Last week, the White House released the Biden-Harris Administration’s Blueprint for Addressing the Maternal Health Crisis, termed "a whole-of-government approach to combating maternal mortality and morbidity." In conjunction with the release, the White House called for expanded Medicaid coverage for mothers from the dozen or so states who have yet to implement the 12-month postpartum expansion.
Most of the states that haven’t fully expanded eligibility for Medicaid have extended or plan to extend the postpartum coverage window for new mothers, marking an important shift in U.S. maternal healthcare, which has historically prioritized prenatal care over postpartum.
Despite its only recent incorporation, many states are already predicting positive outcomes from expanding their postpartum care. This will be especially impactful for women of color, who make up 65% of U.S. births paid by Medicaid. Under the status quo, Black mothers are 3x more likely to die of pregnancy-related complications than their white peers. Up to 60% of Black women do not have a postpartum visit, even though there is a higher prevalence of and morbidity from hypertensive disorders of pregnancy among Black populations than White — one of the leading causes of postpartum mortality. Increased access to care through the Medicaid expansion could provide improved access to contraception, better mental health, improved access to recovery services, and consistent follow-up for medical complications post-birth. Additionally, new limits on abortion access could mean an increase in the number of women who continue their pregnancies and need postpartum care.
However, while the expansion is a clear step on the path to improving maternal health, it’s clearly not a solution on its own. For example, Kentucky has implemented the expansion but still has some of the worst outcomes in the U.S. for maternal health. Increasing eligibility for new mothers to access care is important, but if they are not engaged in that care — if they’re not attending appointments — it won’t have an effect on their outcomes.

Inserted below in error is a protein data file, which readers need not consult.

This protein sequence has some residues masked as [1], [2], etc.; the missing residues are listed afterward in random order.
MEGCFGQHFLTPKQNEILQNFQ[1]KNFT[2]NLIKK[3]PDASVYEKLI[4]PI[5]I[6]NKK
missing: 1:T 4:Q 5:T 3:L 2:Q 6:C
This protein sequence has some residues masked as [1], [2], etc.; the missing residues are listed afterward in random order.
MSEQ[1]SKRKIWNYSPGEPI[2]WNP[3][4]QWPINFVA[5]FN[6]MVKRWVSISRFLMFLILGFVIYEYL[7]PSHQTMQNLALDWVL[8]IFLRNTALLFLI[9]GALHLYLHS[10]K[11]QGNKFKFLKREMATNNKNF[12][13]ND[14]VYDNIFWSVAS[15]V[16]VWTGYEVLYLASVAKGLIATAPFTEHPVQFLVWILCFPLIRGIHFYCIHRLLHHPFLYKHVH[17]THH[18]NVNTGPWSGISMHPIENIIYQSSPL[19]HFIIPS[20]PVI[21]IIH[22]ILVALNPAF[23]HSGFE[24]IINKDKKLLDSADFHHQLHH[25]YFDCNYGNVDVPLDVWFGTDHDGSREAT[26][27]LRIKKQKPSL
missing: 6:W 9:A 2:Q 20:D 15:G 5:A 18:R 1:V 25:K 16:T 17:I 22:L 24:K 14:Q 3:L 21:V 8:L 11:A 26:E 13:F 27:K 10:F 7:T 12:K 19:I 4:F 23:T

Research has shown inconsistent postpartum attendance across states that have implemented the Medicaid expansion, with little to no changes in attendance rates since the expansion. Adherence to postpartum care is one of the key indicators of long-term health for the mother, and lack of coverage is only one of the many barriers that can prevent a mother from attending. Financial insecurity, unavailable or inadequate childcare, limited partner and social support, and reduced flexibility with employment can present insurmountable challenges to postpartum moms.
Digital health can play a critical role in overcoming these socioeconomic barriers through platforms such as telehealth and remote patient monitoring. Babyscripts has played an important role in expanding postpartum coverage by increasing patient engagement and compliance. At LCMC Health, a New Orleans health system that serves a majority Medicaid population, the use of Babyscripts resulted in:
- Babyscripts users were more than two times as likely to complete a 30-day postpartum visit than the control group
- At 60 days postpartum, 64% of Babyscripts users had completed a postpartum visit, compared to 44% of the control group.
Furthermore, mobile applications such as Babyscripts myJourney have been shown to decrease racial disparities in postpartum blood pressure management, addressing some of the barriers to care specifically facing BIPOC mothers By encouraging mothers to invest in their own health through remote monitoring of blood pressure and by giving them convenient access to educational and support resources in the postpartum period, Babyscripts, and other digital solutions, can encourage compliance to a postpartum care plan, and refocuses attention on the mother's health and wellness.
With this expansion, policymakers have opened opportunities to address critical areas for improvement in maternity care. Now is the time to harness that momentum to actually make good on the potential that Medicaid benefits can offer for mothers by incorporating digital health in postpartum care.
Judy Chen is participating in the Babyscripts Summer Internship program. She is pursuing a Master of Public Health at Yale University, with a focus in Healthcare Management. In her free time, she enjoys reading and running outside.